Cerebral Palsy

Children With Developmental Challenges 3(2+1)

Lesson 8 : Physical Disabilities- Neuromotor Impairment

Cerebral Palsy

It is a group of conditions, usually originating in childhood, characterized by paralysis, weakness, in-coordination or any other aberration of motor function caused by pathology of the motor control center of the brain. Individuals with cerebral palsy have abnormal involuntary uncoordinated motor movements.

Cerebral Palsy (CP) is a permanent physical condition that affects movement. Its effect can be as mild as just a weakness in one hand ranging to almost complete lack of movement. Cerebral palsy may be congenital or acquired after birth. Congenital causes include brain injury or malformation due to:


Causes: Cerebral palsy occurs due to damage to areas of the brain that direct movement interferes with the brain's ability to control movement and posture. Cerebral palsy may develop before, during or after birth.

  • Brain tissue may not develop correctly during pregnancy. The growing fetus may experience a lack of oxygen or nutrients.
  • Child sustains a head injury or brain infection.
  • Mother's and child's blood types are not compatible.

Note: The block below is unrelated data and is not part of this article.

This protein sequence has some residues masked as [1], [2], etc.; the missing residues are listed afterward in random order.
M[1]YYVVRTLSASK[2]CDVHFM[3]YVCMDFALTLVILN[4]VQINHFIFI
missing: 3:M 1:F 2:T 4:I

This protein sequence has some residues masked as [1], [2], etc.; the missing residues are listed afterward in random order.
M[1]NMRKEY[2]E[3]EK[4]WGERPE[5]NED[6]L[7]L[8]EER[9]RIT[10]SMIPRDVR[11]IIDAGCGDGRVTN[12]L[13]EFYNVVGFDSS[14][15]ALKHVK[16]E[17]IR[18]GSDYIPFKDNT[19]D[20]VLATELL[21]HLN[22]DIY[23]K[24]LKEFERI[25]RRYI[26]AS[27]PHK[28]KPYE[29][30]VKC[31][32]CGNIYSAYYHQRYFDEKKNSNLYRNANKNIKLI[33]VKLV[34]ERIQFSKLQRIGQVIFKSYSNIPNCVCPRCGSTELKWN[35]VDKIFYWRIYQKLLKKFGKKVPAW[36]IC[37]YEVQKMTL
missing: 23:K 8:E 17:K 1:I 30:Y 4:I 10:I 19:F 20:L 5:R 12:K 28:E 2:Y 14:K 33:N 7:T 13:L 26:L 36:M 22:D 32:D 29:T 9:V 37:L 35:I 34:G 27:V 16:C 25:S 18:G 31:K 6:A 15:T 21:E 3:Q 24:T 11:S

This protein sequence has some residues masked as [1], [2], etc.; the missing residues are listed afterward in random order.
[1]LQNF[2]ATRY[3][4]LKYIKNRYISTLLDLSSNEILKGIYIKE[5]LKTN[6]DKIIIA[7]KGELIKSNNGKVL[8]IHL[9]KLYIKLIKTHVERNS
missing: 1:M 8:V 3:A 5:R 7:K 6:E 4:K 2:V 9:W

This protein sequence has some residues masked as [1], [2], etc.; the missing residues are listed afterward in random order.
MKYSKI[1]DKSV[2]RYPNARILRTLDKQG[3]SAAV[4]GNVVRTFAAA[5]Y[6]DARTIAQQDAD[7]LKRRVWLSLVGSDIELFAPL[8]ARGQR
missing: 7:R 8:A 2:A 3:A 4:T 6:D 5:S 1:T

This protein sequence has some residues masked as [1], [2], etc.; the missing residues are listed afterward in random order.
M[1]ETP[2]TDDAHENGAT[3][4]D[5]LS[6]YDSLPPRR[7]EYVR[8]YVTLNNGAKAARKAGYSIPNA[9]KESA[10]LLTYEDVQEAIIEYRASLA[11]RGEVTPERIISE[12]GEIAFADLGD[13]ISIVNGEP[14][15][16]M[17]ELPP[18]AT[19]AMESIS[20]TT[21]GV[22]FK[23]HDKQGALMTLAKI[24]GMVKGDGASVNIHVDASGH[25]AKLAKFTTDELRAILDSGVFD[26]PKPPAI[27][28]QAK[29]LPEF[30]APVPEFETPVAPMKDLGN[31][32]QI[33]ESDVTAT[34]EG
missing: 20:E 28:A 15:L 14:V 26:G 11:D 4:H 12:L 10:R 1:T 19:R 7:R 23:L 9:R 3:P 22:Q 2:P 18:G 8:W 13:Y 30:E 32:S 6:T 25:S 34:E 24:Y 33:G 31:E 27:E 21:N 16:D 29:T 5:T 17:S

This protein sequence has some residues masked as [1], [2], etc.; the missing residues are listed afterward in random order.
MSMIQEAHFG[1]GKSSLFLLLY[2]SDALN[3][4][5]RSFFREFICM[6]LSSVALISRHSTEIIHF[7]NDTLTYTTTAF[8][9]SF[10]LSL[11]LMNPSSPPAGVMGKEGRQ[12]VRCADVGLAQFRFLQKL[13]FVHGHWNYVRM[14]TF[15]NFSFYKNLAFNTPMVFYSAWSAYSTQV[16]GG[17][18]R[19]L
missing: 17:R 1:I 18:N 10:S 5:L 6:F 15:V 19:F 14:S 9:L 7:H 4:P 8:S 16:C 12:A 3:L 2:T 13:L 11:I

• Mother has rubella while pregnant.
  • Stroke or bleeding occurs in the baby's brain during development or after birth.
  • Child is deprived of oxygen during or after birth.
  • There are abnormalities of the umbilical cord or placenta, or the placenta separates too early from the wall of the uterus.
  • Child has meningitis, encephalitis, seizures, or head injury.
  • Child has genetic/metabolic abnormalities.

Despite common misconceptions, cerebral palsy is caused by problems surrounding the delivery of the infant less than 1% of the time.

Risk factors for cerebral palsy include:

  • Infection or blood clotting problems during pregnancy
  • Vaginal bleeding during pregnancy
  • Seizures or intellectual disability in the expectant mother
  • Complicated or premature delivery
  • Breech birth
  • Low Apgar score (a rating of the child's condition just after birth)
  • Low birth weight
  • Large birth weight
  • Type 1 diabetes in the expectant mother
  • Premature birth
  • Multiple births (eg, twins or triplets)
  • Small head
  • Seizures
  • In vitro fertilization (in part due to multiple births associated with in vitro fertilization)


Symptoms of cerebral palsy vary widely and may include difficulty with fine motor tasks (such as writing or using scissors), difficulty maintaining balance or walking, and involuntary movements. The symptoms differ from person-to-person and may change over time.

Symptoms include:

  • Late to turn over, sit up, smile, or walk
  • Trouble writing, buttoning a button, or other fine motor activities
  • Difficulty walking or standing
  • Tight, spastic muscles
  • Weak muscles
  • Poor balance
  • Speech problems
  • Tremors
  • Unintentional body movements
  • Difficulty swallowing
  • Drooling
Last modified: Monday, 9 April 2012, 8:31 AM